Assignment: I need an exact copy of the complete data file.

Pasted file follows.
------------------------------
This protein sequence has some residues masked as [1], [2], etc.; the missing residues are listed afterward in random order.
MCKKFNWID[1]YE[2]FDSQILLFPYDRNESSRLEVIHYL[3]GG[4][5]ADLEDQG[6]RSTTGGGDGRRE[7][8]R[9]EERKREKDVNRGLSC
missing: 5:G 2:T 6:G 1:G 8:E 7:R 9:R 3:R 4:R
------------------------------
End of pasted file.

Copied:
This protein sequence has some residues masked as [1], [2], etc.; the missing residues are listed afterward in random order.
MCKKFNWID[1]YE[2]FDSQILLFPYDRNESSRLEVIHYL[3]GG[4][5]ADLEDQG[6]RSTTGGGDGRRE[7][8]R[9]EERKREKDVNRGLSC
missing: 5:G 2:T 6:G 1:G 8:E 7:R 9:R 3:R 4:R